Buying A Fixer Upper – Do You Have The Right Mindset?

Buying A Fixer Upper – Do You Have The Right Mindset?

Home renovations can run the gamut when it comes to the type of work involved, as well as the time and money needed. Some renovations can be completed in a matter of weeks at a nominal cost, while others can take months or more and carry a hefty price tag.

Certainly, the end result of a renovation is a home that you can thoroughly enjoy. However, if you bite off more than you can chew, you may find yourself saying, in the immortal words of Walter Fielding, Jr. (Tom Hanks’ character in The Money Pit), “Ahh, home crap home!”

If you’re thinking about buying a fixer upper, make sure you have the right mindset for what you’re about to take on. First and foremost, expect the renovations to take longer than anticipated. Not convinced? Ask any homeowner who has gone through the ordeal of a renovation. He or she will tell you that delays and problems are bound to occur. What was expected to take three months drags out to six because you get bumped on the contractor’s schedule, the work required is more involved than originally thought, or some other unknown factor rears its head.

Expecting delays is just one aspect of having the right mindset for taking on a renovation. Dealing with constant dust and debris, managing workers (or yourself) and continually tracking and adjusting your finances are all certain to exercise your mental as well as physical muscles. And, if you plan on doing most of the work yourself, you’ll need to be sure that you actually possess the requisite skills. Also, ask yourself whether you’re ready to give up your nights and weekends for an indefinite period of time.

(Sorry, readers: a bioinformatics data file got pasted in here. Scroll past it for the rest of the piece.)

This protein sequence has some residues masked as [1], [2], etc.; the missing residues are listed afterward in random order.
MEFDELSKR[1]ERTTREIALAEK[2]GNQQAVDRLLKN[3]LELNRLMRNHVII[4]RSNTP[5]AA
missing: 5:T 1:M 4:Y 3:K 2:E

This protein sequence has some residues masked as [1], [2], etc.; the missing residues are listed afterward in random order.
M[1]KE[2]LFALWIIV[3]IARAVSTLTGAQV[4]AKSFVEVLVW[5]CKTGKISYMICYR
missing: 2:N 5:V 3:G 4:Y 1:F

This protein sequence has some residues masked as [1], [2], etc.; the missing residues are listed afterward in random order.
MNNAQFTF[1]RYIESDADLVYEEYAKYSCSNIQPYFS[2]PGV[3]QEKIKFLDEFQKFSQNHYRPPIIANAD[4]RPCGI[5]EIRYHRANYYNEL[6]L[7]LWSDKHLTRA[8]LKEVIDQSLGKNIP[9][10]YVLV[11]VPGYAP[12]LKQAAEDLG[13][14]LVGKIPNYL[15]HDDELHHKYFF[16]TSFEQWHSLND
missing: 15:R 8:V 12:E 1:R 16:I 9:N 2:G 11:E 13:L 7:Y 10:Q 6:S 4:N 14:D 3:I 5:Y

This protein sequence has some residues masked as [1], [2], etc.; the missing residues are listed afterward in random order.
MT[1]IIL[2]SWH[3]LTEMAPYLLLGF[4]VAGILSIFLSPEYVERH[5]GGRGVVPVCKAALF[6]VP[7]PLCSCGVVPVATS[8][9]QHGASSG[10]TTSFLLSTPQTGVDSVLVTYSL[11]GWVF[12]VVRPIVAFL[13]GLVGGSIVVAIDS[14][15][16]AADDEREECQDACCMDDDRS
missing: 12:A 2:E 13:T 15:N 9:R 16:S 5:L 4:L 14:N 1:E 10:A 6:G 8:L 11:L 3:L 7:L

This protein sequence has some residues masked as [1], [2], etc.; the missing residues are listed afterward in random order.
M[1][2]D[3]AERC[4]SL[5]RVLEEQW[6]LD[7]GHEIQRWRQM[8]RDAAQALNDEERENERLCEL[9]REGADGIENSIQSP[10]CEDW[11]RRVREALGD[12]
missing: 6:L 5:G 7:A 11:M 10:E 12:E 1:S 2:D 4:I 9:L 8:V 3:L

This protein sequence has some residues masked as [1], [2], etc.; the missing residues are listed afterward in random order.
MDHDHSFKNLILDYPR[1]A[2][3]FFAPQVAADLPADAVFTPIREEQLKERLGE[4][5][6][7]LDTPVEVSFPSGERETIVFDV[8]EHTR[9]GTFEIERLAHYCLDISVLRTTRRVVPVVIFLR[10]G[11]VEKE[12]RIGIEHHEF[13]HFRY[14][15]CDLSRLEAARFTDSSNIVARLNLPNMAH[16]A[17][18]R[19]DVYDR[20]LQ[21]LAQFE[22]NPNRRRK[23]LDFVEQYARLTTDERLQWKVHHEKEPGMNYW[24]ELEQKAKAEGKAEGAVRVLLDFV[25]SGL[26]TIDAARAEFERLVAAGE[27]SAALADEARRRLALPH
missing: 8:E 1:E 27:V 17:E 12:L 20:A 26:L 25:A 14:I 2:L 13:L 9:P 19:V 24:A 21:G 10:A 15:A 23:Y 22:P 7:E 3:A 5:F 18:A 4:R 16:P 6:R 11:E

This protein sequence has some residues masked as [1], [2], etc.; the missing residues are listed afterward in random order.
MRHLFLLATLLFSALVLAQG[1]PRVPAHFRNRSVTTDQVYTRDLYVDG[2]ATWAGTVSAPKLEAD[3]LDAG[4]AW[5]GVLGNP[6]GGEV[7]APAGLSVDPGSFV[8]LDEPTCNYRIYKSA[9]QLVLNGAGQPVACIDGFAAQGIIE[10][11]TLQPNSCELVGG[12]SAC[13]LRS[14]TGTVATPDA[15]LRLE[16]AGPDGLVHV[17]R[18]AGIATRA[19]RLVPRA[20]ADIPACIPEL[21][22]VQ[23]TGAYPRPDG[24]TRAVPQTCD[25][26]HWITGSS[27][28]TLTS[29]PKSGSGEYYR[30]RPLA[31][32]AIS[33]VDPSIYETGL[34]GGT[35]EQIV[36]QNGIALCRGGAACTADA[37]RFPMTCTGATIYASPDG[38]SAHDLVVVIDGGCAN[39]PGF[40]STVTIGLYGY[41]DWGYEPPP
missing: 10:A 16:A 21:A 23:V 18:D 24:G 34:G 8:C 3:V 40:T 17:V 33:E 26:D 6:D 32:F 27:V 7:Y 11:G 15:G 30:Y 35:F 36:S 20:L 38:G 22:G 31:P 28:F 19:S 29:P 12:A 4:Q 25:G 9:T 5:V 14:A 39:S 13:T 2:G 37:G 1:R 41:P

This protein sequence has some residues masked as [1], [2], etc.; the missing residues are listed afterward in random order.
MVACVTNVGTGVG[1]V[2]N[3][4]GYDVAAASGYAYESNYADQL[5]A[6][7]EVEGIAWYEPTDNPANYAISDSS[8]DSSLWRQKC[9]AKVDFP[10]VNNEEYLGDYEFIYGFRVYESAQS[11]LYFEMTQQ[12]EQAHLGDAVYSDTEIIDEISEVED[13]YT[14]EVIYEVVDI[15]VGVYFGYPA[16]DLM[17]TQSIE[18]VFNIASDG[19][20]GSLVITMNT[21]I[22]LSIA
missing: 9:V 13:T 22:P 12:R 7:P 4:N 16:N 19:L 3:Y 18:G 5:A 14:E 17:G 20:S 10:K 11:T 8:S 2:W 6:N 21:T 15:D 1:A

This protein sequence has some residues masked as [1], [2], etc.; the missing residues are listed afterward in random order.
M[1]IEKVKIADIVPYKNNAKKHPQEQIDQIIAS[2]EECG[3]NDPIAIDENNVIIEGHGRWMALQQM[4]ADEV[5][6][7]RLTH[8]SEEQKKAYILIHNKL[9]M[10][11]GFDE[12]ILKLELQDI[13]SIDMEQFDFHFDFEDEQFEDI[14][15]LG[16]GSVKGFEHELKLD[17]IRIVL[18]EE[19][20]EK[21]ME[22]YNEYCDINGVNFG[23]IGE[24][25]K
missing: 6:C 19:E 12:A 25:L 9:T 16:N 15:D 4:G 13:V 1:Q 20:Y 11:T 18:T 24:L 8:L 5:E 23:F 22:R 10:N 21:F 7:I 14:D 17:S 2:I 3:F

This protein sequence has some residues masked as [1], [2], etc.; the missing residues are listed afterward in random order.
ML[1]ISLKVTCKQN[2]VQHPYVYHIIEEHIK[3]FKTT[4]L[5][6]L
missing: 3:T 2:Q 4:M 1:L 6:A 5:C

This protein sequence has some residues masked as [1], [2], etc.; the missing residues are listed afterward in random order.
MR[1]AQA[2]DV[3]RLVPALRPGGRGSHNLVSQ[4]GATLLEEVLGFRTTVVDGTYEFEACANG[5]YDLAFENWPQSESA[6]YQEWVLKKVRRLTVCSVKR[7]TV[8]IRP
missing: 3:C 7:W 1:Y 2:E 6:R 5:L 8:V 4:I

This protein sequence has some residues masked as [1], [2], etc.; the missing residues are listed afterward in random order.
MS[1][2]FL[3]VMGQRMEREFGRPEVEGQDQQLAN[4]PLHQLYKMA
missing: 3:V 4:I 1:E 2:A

Of course, you may not be the only one signing up for this undertaking. Talk to your spouse or significant other (if you have one) about the issues involved in renovating. If both of you are equally willing and eager, it doesn’t mean that problems won’t occur, but it will make dealing with them much easier. Once you commit to renovating, you need to determine who will tackle the work. You can roll up your sleeves and do it yourself (if you have the know-how) or you can bring in the hired guns (also known as “contractors”).

Doing the work yourself.

Before you don your hardhat and start calling yourself the next Bob Vila, make sure you have the skill and time to do most of the renovations on your own. If so, you can save, on average, two-thirds of the total cost since you’ll be paying mostly for materials and not labor. From a budget perspective, doing it yourself certainly looks good. But don’t forget to factor in your time. You may be talking years of effort. Still, for some, the time and effort is well worth it and may even offer a creative outlet.

Hiring contractors.

You have got two choices when working with contractors: to deal with each one individually or to hire a general contractor who handles everything for you, including hiring subcontractors. Either way, be sure to follow these simple steps in selecting a contractor:

-Make certain the contractor is appropriately licensed in your state.
Most states have a registered home improvement contractor database where you can not only look this up, but check whether any complaints have been filed against the contractor. Visit your state’s website and search under “contractor licensing.” Also check with the Better Business Bureau for complaints (search the Internet under “Better Business Bureau [your state]”).